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Abstract:

Background: The lack of smart and controllable gene vectors with high safety and efficiency is still a main obstruction for clinical applications of gene therapy. Recently, the external physical stimuli, such as near infrared light induced temperature elevation, have been applied to enhance the gene transfection efficiency and specificity. The aim of this paper is to fabricate chitosan functionalized CuS nanoparticles (CuS@CS NPs) with small size and higher biocompatibility for enhanced gene delivery by photothermal effect.

Methods: CuS@CS NPs were successfully prepared by simple hydrothermal method. The biocompatibility was detected by MTT method and hymolytic analysis. pEGFP-C1was used as gene model, and its expression efficiency was detected by fluorescence microscopy and flow cytometry to investigate the effect of photothermal effect on the transfection efficiency.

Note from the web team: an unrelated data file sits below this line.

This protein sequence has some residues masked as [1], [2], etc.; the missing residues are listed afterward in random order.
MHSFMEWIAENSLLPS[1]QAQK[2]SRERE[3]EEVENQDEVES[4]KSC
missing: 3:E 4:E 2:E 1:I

Results: The CuS@CS NPs around 15 nm were successfully engineered. The modification of CuS nanoparticles with chitosan conduced to higher physiological stability and biocompatibility. The utilization of CuS@CS NPs in combination with external near infrared (NIR) laser irradiation could enhance gene transfection efficiency due to photothermal effect. The gene transfection efficiency of CuS@CS NPs found to increase from 5.05±0.54% (0 min) to 23.47±1.27% (10 min), significantly higher than the free polyethylenimine (18.15±1.03%).

Conclusion: CuS@CS NPs showed great capability to control gene delivery by an external NIR laser irradiation and enhance the gene transfection efficiency and specificity because of convenient preparation, stabilized optical properties, excellent photothermal effect and good biocompatibility. It encourages further exploration of the CuS@CS NPs as a photocontrollable nanovector for combined photothermal and gene therapy, as well as image guided therapy.

Read more here: http://www.eurekaselect.com/138394

Editor’s Choice – “Beyond Acetylcholinesterase Inhibitors: Novel Cholinergic Treatments for Alzheimer’s Disease”

Journal: Current Alzheimer’s Research

Author(s):  Asante R. Kamkwalala, Paul A. Newhouse